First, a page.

Poultry Production
Nuscience, a member of the Royal Agrifirm Group, has announced the introduction of its elite level feed technology suite into the Canadian market, under the Biotica product brand via strategic marketing partnership with Canadian Bio-Systems Inc.

The launch of Biotica introduces Nuscience feed technology across Canadian poultry, swine and ruminant sectors, offering producers and industry fresh solutions to employ as part of strategies aligned with optimizing production and meeting new marketplace requirements and demands.

“The opportunity for livestock industries to benefit from new science-driven, feed ingredient-based solutions is rapidly advancing,” says Rob Patterson, CBS Inc, technical director. “Nuscience technology stands at the leading edge globally. We are pleased to partner with Nuscience to offer Biotica across Canada as part of our CBS Inc. Feed Science Platforms.”

Future is now

Biotica is a functional feed additive. It is available in tailored formulations for different types of poultry, as well as for swine and ruminants, with versatility to support a broad range of production systems and market opportunities. Biotica fits well with advanced strategies designed to support health, well-being and overall performance of animals, including those raised under strict judicious use principles regarding the use of antibiotics.

“In the global animal feed industry, the future is now,” says Rob Goedegeburre, global lead, Health4U Feed Additives, Nuscience. “The Canadian market is among those embracing change and innovation. We are pleased through our partnership with Canadian Bio-Systems Inc. to provide our most advanced feed technology to this increasingly progressive market.”

The Nuscience technology featured in Biotica has become a market leader globally with a proven decade-plus track record among feed formulations designed to optimize animal and production benefits without the inclusion of antibiotic growth promoters.

Production systems in Canada have become increasingly focused on judicious use principles and veterinary oversight. Canada has set December 2018 as the deadline for moving all use of antibiotics to prescription only.

New world of feed technology

Nuscience approaches the animal feed industry with two focused business units, Nutrition4U and Health4U. Nutrition4U by Nuscience is a range of young animal nutrition concepts, customized premixes and performing concentrates. Health4U by Nuscience, which includes the technology featured in Biotica, offers innovative additives and functional feed ingredients.

Royal Agrifirm Group, headquartered in the Netherlands, is a leading agricultural cooperative with an international network of subsidiaries in 16 countries within Europe, South America and Asia and a worldwide distribution network. It is focused on delivering measurable, relevant and sustainable value at farm, field and industry.

Innovation focus

CBS Inc., based in Calgary, Alta., is an innovation-focused company with global reach that researches, develops and manufactures a wide range of bio-based products used in feed, food and industrial applications. It is a pioneer and leader in enzymes and other bio-based feed technology options, leveraging over 30 years of research and development.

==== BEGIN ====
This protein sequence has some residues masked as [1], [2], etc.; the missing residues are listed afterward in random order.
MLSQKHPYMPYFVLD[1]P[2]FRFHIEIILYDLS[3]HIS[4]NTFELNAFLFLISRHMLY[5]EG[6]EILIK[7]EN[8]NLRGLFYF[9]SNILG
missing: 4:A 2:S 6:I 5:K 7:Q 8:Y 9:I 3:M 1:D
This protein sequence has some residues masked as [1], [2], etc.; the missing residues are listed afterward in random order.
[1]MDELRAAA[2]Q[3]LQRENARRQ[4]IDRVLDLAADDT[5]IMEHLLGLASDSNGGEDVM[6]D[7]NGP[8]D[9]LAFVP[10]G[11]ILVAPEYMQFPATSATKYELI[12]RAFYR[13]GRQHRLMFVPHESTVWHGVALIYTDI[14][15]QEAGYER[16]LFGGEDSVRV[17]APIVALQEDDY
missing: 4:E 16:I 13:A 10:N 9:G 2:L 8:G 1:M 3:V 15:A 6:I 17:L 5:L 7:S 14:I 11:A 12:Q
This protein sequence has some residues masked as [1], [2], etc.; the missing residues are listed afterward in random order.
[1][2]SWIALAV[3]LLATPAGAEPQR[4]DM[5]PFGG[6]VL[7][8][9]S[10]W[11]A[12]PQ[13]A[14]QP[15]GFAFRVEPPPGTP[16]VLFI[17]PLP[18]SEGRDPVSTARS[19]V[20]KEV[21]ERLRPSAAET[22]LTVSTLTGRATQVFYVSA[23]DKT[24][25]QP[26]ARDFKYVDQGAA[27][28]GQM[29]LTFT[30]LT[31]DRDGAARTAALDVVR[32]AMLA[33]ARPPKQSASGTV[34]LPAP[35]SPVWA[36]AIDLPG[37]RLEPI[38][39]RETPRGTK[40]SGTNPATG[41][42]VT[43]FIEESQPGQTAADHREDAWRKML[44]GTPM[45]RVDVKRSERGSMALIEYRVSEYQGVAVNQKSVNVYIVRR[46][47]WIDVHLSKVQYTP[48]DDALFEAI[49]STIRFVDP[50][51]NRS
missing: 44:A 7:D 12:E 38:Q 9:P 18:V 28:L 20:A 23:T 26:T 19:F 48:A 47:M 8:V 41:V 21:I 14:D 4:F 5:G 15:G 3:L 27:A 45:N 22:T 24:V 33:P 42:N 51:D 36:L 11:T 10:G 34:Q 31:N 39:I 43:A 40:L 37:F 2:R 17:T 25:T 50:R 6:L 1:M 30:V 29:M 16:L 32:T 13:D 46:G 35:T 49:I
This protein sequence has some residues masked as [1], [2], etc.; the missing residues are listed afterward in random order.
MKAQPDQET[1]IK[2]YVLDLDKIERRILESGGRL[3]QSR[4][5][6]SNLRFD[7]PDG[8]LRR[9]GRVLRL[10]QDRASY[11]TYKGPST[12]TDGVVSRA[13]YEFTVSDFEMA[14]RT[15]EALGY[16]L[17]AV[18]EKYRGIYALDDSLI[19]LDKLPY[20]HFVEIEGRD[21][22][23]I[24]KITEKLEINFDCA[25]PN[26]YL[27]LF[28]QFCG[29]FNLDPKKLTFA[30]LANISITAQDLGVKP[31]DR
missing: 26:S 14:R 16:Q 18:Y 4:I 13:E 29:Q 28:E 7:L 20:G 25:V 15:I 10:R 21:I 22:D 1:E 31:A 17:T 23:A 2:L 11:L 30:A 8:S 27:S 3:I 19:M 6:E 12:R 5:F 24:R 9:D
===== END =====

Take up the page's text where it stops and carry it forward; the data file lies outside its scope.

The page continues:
CBS Inc. Feed Science Platforms include multi-carbohydrase enzyme technology, phytogenics & probiotics, grain management technology, enhanced yeast technology and functional fatty acids. Producers and industry can contact their CBS Inc. sales representative for more details. More information on CBS Inc. and its comprehensive line of feed technology is also available at www.canadianbio.com.
Published in Company News
The 2018 International Production & Processing Expo (IPPE) had more than 31,000 poultry, meat and feed industry attendees from all over the world, approximately the same as last year. In addition, the show has more than 521,000 square feet of exhibit space and 1,218 exhibitors. Sponsored by the U.S. Poultry & Egg Association, American Feed Industry Association and North American Meat Institute, IPPE is the world's largest annual feed, meat and poultry industry event of its kind.

“This year’s exhibit floor and attendee and exhibitor numbers are a compliment to IPPE’s extensive education sessions, invaluable networking opportunities and diverse exhibits showcasing innovative technology, equipment and services. The excitement and energy displayed by this year’s attendees and exhibitors will continue to ensure the success and growth of future IPPEs,” remarked IPPE show organizers.

The central attraction is the large exhibit floor. Exhibitors displayed the most current technology in equipment, supplies and services used by industry companies in the production and processing of meat, poultry, eggs and feed products. Numerous companies highlighted their new products at the trade show, with all phases of the feed, meat and poultry industry represented, from live production and processing to further processing and packaging.

The wide variety of educational programs complemented the exhibits by keeping industry management informed about the latest issues and events. This year’s educational line-up featured more than 140 hours of education sessions, ranging from packaging trends and technologies, to feed production education, to researchers presenting findings on poultry disease, quality and behavior.

Other featured events included the International Poultry Scientific Forum, Beef 101 and Pork 101 Workshops, Pet Food Conference, TECHTalks program, Event Zone activities and publisher-sponsored programs, all of which have made the 2018 IPPE the foremost annual protein and feed event in the world.

Also, remember to save the date for the 2019 IPPE. With the Super Bowl coming to Atlanta in 2019, the IPPE show dates have been moved to Feb. 12 – 14, 2019.